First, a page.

Skip to main content

The detection of natural cities in the Netherlands—Nocturnal satellite imagery and Zipf’s law

Die Abgrenzung natürlicher Städte in den Niederlanden: Nachtsatellitenbilder und das Zipf-Gesetz

Abstract

How to detect the true extent of cities in highly urbanized countries? This paper addresses the delineation of natural urban and non-urban space and its change based on a wider understanding of spatial heterogeneity. The Netherlands is selected as a case study. “Natural” means the extent of urban space irrespective of administrative boundaries. The database, used for this study, is radiance-calibrated nocturnal satellite imagery from the Defence Meteorological Satellite Program (DMSP). Extraction of cities is done by K-means segmentation. Based on the variance of luminosity it is possible to detect natural urban space. After removal of outliers in the skewed pixel distributions and after correction of “blooming” (over-glow of light emission) Zipf’s law is then applied as a test for segmentation adequacy. The comparative analysis for the years 1996 and 2011 shows that the rank-size distribution of natural cities is well confirmed by Zipf’s law, in contrast to that of administrative cities.

Zusammenfassung

Wie lässt sich die wahre Ausdehnung von Städten in hochgradig urbanisierten Staaten erkennen? Die Studie behandelt die Differenzierung von natürlichem städtischen und nicht-städtischen Raum und seinem Wandel in einem erweiterten Sinne von räumlicher Heterogenität. Die Niederlande werden als Fallstudie betrachtet. „Natürlich“ meint hierbei die Unabhängigkeit städtischer Ausdehnung von administrativ gezogenen Grenzen. Die verwendete Datenbasis sind radianzkalibrierte Nachtsatellitenbilder des Defence Meteorological Satellite Program (DMSP). Die Extrahierung der Städte erfolgt unter Anwendung der K-means-Segmentierung. Auf Basis der Varianz der Lichtemission lässt sich so der natürliche städtische Raum sichtbar machen. Nach Beseitigung von statistischen Ausreißern in den schiefen Pixel-Verteilungen und nach Korrektur der Verzerrungen durch Überstrahlungseffekte wird die gewonnene Segmentierung mit Hilfe des Zipf-Gesetzes auf Angemessenheit getestet. Die vergleichende Analyse für die Jahre 1996 und 2011 zeigt, dass die Rangverteilung der natürlichen Städte durch das Zipf-Gesetz bestätigt wird, ganz im Gegensatz zur Rangverteilung der Städte in ihren Verwaltungsgrenzen.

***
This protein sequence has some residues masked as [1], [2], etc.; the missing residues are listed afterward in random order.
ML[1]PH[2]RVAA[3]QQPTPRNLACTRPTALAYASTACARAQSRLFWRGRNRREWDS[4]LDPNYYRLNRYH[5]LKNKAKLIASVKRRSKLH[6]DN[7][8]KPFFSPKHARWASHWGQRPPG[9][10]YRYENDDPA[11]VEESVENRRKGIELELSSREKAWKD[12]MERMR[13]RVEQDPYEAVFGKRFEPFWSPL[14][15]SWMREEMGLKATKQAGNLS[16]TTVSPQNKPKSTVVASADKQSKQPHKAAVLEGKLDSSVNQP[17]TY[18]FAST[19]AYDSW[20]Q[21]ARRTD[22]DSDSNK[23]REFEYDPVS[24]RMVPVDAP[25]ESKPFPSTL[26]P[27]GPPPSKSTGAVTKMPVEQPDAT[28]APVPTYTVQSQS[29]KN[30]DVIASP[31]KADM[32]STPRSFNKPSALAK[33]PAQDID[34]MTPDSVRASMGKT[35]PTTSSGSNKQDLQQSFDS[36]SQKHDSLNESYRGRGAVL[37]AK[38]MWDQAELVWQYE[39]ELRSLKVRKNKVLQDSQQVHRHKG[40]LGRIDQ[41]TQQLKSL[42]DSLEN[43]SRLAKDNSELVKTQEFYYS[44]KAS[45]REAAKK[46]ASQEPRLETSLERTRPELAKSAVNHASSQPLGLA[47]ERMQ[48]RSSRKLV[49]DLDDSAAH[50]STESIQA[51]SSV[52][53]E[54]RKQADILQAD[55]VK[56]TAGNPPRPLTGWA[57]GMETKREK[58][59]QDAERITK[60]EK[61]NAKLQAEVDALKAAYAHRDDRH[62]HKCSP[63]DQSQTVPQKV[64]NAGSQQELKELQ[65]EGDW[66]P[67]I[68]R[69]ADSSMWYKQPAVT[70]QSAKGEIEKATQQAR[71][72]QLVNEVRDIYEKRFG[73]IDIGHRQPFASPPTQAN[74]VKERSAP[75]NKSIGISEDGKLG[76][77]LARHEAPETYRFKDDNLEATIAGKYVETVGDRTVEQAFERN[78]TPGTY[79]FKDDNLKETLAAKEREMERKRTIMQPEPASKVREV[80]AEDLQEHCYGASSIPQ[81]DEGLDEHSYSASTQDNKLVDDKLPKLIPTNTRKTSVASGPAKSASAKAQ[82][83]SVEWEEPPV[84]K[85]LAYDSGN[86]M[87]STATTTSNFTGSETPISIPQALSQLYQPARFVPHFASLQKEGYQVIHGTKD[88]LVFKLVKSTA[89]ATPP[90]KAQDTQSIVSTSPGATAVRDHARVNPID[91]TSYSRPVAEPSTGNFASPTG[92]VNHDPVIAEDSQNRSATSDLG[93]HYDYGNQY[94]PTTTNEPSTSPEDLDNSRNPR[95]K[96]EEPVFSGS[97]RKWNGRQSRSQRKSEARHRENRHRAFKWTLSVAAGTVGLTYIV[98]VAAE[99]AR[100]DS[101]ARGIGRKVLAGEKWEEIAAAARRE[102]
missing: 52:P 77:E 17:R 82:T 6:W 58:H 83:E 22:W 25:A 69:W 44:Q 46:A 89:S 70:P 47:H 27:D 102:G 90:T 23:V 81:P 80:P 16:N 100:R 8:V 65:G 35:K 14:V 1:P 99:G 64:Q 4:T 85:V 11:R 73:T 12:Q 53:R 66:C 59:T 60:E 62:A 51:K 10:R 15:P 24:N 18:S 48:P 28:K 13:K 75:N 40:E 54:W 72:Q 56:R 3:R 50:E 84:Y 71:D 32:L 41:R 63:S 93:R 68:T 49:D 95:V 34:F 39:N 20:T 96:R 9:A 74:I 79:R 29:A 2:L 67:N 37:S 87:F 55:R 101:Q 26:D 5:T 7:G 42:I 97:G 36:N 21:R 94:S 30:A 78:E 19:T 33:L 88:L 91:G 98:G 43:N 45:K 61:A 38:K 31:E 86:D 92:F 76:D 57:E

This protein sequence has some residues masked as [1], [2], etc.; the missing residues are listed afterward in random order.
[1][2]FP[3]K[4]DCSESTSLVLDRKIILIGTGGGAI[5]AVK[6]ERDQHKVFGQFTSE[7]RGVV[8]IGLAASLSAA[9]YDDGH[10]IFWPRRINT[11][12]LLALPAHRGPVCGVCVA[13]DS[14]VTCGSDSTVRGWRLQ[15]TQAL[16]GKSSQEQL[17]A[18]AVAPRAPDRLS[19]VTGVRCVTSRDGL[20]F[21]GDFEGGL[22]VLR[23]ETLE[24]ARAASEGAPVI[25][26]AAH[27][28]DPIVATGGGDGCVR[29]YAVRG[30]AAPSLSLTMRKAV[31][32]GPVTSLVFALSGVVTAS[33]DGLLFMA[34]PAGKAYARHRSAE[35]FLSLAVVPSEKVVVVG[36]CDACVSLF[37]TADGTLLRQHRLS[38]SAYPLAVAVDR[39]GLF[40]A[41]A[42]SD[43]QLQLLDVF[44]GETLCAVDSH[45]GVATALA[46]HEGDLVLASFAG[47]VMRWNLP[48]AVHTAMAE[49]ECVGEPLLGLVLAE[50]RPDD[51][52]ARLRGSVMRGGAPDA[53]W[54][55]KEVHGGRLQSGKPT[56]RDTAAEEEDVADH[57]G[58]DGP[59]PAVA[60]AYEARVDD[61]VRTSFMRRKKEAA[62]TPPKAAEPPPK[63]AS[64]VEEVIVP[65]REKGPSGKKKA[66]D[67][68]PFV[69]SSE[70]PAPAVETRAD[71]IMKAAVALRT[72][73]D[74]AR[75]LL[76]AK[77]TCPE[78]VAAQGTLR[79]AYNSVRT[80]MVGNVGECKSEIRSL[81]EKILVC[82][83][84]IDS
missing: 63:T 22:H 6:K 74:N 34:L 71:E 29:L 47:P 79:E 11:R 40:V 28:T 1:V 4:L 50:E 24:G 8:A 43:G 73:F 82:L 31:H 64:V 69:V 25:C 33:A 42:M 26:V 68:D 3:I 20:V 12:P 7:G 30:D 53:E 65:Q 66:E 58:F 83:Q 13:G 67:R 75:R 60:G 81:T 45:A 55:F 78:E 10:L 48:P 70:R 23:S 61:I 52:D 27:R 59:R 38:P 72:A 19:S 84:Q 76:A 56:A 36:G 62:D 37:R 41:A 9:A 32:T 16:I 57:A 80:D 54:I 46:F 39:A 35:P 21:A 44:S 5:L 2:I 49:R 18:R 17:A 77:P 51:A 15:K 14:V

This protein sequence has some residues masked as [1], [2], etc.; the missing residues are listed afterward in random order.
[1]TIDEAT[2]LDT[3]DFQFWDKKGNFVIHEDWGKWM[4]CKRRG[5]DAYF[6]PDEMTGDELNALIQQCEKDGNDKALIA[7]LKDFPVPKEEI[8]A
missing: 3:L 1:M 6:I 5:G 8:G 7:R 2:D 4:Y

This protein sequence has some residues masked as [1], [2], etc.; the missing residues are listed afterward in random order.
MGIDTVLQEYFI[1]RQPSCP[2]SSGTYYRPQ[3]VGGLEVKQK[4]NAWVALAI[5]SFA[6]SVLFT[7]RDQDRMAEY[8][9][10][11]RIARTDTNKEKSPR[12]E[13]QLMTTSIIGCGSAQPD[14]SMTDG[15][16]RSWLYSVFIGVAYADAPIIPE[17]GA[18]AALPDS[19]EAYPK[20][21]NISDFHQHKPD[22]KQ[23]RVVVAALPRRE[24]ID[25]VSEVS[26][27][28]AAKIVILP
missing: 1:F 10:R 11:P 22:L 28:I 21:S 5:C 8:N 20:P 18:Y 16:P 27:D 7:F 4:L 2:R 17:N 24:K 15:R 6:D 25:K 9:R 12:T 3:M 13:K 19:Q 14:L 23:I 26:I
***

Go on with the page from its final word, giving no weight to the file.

This is a preview of subscription content, access via your institution.

Fig. 1
Fig. 2
Fig. 3
Fig. 4
Fig. 5
Fig. 6
Fig. 6
Fig. 7

Notes

  1. 1.

    While spatial heterogeneity usually represents the first-order moments of space, spatial dependence is conceived as its second-order property. However, there are arguments that the relationship is contrary, namely that spatial heterogeneity is of higher order. Jiang (2015, p. 6) argues that “… Spatial heterogeneity is a kind of hidden order, which appears disordered on the surface, but possesses a deep order beneath. This kind of hidden order can be characterized by a power law or a heavy-tailed distribution in general. …”. So if just viewing the visible heterogeneity at the surface only part of its complex underpinnings is regarded.

  2. 2.

    In comparing levels of urbanization among EU countries with data from the European Commission and Eurostat, the Netherlands and the UK can be depicted at the top of the ranking (Eurostat 2017).

  3. 3.

    Care is definitively needed to use the term in an interdisciplinary dialogue as it had been also used in philosophical debates, such as the issue of reintegrating the natural with the urban (e.g. Stefanovic and Scharper 2012).

  4. 4.

    https://www.ngdc.noaa.gov/eog/dmsp.html (accessed 23 February 2017).

  5. 5.

    Jiang et al. (2015) found exponents close to −1 in the range of any size, but notably those in the range above ten square kilometers, thus well-fitting Zipf’s law at the world, continental and national scales.

  6. 6.